There are new possibilities offered by big data, 3D printing, machine learning and augmented reality in the manufacturing industry. Leveraging on these into a new way of doing business is a key factor in Industry 4.0 to gain a competitive edge, and for companies to be more profitable and scalable.
From band saws to milling machines, a new digital platform is able to connect sophisticated processing solutions for an optimal and flexible approach. Contributed by ThyssenKrupp
German steel producer thyssenkrupp has developed a new digital platform that connects machinery, allowing them to communicate with each other. Called toii, the name chosen is a double play on words—it spells IIoT backwards, the abbreviation for “Industrial Internet of Things”, and it is pronounced like the word “toy”, an indication of how the new platform makes linking heterogeneous machines to existing IT structures “child’s play”. The platform was developed in-house by company software engineers, and the platform will also be able to allow for predictive maintenance, forecasting the necessity of machine services in the future.
One Platform For Everything
The machinery belonging to the company’s business area focusses on global materials distribution and highly diverse processing services. These machines perform a wide variety of tasks, were made by various manufacturers and differ in age. The platform makes it possible to connect band saws and bending machines, mobile objects like cranes and forklifts and even complex production facilities such as slitting and cut-to-length lines and sophisticated processing solutions through milling machines and laser systems digitally in line with the Industrial Internet of Things.
Now, the machines can share data and communicate with one another and with IT systems thanks to the digital platform. Processes can be planned and coordinated optimally and flexibly – across locations, worldwide. As a further major benefit, the platform simplifies data analysis. Which product has been produced when and in what quantities? Which machine needs maintenance? What could be developing into a problem? What additional materials need to be delivered? The system answers all of these questions and many more by gathering and analysing data. The results are just a mouse click away—clearly structured and easy to understand.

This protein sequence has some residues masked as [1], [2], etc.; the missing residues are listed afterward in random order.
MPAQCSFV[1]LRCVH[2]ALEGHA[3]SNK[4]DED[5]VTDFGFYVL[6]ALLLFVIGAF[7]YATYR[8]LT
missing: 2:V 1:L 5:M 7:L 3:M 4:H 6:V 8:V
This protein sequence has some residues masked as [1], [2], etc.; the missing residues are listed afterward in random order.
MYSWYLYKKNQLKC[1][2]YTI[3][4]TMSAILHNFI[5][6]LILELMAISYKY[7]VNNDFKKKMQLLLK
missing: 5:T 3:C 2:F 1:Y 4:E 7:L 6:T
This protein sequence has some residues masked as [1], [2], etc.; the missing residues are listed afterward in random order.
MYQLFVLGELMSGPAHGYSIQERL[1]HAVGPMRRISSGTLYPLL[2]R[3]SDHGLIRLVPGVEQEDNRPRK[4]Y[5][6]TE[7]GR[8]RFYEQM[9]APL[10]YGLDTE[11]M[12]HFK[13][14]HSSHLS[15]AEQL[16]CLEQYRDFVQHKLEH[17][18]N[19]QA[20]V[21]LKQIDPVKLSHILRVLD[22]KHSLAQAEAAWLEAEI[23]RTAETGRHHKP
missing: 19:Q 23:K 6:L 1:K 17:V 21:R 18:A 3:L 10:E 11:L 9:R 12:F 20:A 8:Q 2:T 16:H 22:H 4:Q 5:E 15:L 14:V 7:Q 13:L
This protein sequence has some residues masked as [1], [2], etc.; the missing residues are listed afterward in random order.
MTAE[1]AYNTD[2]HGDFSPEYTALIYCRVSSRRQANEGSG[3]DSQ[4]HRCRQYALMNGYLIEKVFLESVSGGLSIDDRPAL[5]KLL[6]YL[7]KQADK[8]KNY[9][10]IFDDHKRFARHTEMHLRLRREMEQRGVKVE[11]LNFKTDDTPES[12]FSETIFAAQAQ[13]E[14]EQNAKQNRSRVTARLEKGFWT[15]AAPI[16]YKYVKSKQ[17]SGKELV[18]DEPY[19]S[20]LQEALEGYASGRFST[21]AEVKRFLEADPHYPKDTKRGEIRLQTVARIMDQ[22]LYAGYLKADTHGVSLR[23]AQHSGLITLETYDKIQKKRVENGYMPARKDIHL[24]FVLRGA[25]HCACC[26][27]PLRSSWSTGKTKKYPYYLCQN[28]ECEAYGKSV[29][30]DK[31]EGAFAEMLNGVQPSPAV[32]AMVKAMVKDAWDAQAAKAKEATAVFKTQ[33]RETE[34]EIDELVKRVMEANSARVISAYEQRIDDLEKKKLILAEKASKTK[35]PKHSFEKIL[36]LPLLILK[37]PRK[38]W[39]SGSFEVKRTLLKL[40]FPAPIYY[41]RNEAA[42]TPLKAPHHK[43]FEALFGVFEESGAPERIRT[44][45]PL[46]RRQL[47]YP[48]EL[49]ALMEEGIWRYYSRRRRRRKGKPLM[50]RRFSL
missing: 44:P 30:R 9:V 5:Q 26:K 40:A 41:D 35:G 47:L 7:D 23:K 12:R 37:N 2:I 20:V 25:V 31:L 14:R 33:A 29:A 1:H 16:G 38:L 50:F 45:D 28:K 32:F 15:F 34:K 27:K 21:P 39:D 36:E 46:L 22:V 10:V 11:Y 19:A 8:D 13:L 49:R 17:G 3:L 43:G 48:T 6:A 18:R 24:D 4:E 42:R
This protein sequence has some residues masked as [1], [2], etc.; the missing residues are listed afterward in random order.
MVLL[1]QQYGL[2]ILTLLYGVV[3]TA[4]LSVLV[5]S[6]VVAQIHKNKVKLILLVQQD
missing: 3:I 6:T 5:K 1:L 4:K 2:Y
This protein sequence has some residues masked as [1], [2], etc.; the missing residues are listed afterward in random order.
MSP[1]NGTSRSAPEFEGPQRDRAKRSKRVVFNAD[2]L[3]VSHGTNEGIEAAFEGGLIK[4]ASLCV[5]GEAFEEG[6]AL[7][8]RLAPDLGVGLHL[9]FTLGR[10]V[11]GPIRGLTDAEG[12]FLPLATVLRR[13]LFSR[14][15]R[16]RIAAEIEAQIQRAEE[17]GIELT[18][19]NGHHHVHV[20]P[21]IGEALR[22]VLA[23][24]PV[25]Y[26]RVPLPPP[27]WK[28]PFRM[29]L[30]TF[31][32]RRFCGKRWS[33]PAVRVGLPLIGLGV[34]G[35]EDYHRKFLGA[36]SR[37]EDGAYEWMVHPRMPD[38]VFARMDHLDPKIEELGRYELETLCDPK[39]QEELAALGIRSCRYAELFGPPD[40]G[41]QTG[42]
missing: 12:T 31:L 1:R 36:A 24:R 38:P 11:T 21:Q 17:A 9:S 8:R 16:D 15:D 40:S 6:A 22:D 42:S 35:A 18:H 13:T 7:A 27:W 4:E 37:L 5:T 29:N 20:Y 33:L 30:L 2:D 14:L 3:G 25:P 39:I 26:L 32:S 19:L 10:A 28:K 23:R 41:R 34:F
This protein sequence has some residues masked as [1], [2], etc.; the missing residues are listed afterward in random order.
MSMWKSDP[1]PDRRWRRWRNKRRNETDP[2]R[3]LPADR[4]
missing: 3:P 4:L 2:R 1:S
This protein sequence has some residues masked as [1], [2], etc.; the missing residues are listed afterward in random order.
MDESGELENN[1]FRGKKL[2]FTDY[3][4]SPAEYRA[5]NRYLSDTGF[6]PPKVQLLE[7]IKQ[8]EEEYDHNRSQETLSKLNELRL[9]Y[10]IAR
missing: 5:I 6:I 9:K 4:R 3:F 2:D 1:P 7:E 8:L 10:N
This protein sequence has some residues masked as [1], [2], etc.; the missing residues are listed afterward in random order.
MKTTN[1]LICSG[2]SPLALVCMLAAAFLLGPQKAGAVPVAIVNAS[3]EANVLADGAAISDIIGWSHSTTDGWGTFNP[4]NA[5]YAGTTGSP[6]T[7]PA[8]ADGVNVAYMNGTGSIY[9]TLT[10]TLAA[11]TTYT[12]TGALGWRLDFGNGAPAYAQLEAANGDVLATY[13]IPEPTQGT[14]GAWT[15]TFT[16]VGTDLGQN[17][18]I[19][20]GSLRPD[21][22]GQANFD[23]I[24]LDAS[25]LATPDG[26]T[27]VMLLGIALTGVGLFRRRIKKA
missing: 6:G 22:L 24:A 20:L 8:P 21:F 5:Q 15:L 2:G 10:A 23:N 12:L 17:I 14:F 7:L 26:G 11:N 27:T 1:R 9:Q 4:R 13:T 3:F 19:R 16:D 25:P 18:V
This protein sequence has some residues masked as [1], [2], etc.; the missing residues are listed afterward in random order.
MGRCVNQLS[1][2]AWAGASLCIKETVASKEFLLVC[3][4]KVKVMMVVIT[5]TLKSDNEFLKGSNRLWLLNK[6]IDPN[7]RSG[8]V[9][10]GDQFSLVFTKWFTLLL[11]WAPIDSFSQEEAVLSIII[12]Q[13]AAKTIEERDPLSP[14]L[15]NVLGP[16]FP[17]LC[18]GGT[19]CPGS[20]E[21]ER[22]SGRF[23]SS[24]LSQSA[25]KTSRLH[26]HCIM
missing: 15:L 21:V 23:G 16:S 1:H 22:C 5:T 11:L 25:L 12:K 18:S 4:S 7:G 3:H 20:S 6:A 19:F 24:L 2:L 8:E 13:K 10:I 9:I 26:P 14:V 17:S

“We have created an end-to-end solution that is tailored specifically to our needs. It will enable us to accelerate the automation of our production operations and make our processes much more efficient,” said Hans-Josef Hoß from the board of thyssenkrupp materials services. “We are now taking the digital transformation to the core areas of our business: our production shops, our machinery and equipment, and our materials.”
Close Teamwork Of Man & Machine
The platform has already seen use in several pilot projects. For example, at Materials Processing Europe in Mannheim, a new, highly complex cut-to-length line that cuts sheet from coil was fully connected with the platform. Work orders are transferred directly and in real time from the systems, applications and products implementation (SAP) system to the machine and controls its settings from sizes and weights to volumes. The platform also automatically retrieves the machine information required by SAP.
As a result, the status of production and the finished products can be viewed at any time. Other machines have also already been digitally connected and automated using toii, for example measuring the thickness of metal strips for effective quality control and automatic blanking. In the latter case, the platform even made it possible to fully integrate the blanking operation into a production line. In other areas, from high-bay storage to mobile construction machinery, the platform is improving efficiency as well.
The digital platform is an in-house development, highly scalable, and can integrate up to several hundred machines a year. Alongside various projects in Germany, there are already plans to deploy the system in the UK and the USA.
All data are currently hosted on a central server in Germany. But to be able to comply with all data protection law requirements, local servers will also be created in the UK and USA as part of the further roll-out.